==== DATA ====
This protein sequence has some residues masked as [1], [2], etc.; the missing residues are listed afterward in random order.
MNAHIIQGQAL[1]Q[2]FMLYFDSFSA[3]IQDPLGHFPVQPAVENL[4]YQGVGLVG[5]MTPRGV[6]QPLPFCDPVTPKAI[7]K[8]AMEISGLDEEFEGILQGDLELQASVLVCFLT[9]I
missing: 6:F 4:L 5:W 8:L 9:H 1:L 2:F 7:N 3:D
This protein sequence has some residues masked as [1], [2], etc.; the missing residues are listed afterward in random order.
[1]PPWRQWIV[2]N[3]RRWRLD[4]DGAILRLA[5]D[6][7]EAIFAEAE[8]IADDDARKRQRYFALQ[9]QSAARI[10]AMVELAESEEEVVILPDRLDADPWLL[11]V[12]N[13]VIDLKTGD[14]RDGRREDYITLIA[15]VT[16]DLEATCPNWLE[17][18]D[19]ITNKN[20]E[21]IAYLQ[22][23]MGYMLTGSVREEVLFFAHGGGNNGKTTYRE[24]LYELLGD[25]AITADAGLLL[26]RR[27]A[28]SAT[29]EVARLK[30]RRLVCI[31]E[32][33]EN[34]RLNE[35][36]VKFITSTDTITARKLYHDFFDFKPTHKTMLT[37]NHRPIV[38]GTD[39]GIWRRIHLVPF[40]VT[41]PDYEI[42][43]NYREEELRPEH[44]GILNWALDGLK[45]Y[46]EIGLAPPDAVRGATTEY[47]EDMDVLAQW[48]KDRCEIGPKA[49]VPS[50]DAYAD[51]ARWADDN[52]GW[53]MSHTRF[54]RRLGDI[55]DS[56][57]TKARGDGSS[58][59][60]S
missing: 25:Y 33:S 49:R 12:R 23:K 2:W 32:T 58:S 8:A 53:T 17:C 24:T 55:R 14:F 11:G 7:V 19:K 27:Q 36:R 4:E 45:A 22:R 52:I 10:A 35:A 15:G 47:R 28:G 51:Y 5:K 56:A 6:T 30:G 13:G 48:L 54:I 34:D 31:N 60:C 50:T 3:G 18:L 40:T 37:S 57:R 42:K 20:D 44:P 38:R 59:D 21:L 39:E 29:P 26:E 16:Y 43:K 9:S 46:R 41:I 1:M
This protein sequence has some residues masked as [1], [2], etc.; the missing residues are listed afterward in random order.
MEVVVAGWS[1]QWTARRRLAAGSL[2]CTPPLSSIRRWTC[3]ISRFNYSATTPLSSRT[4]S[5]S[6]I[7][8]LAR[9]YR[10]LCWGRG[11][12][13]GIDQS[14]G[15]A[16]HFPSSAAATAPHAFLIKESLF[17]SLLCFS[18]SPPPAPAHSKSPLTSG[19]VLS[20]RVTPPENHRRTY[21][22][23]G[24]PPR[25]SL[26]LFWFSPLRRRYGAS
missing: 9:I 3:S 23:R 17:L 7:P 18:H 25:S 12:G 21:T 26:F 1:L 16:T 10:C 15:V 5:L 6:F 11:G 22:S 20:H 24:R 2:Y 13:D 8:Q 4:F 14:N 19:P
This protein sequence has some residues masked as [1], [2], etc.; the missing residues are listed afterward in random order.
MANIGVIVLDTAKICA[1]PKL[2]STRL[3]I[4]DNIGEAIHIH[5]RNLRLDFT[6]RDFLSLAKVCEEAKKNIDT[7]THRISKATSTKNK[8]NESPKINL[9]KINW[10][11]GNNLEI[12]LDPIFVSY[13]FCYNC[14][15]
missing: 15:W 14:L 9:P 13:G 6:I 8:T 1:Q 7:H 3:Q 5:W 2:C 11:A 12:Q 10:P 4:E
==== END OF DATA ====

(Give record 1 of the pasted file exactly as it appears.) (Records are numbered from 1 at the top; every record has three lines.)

This protein sequence has some residues masked as [1], [2], etc.; the missing residues are listed afterward in random order.
MNAHIIQGQAL[1]Q[2]FMLYFDSFSA[3]IQDPLGHFPVQPAVENL[4]YQGVGLVG[5]MTPRGV[6]QPLPFCDPVTPKAI[7]K[8]AMEISGLDEEFEGILQGDLELQASVLVCFLT[9]I
missing: 6:F 4:L 5:W 8:L 9:H 1:L 2:F 7:N 3:D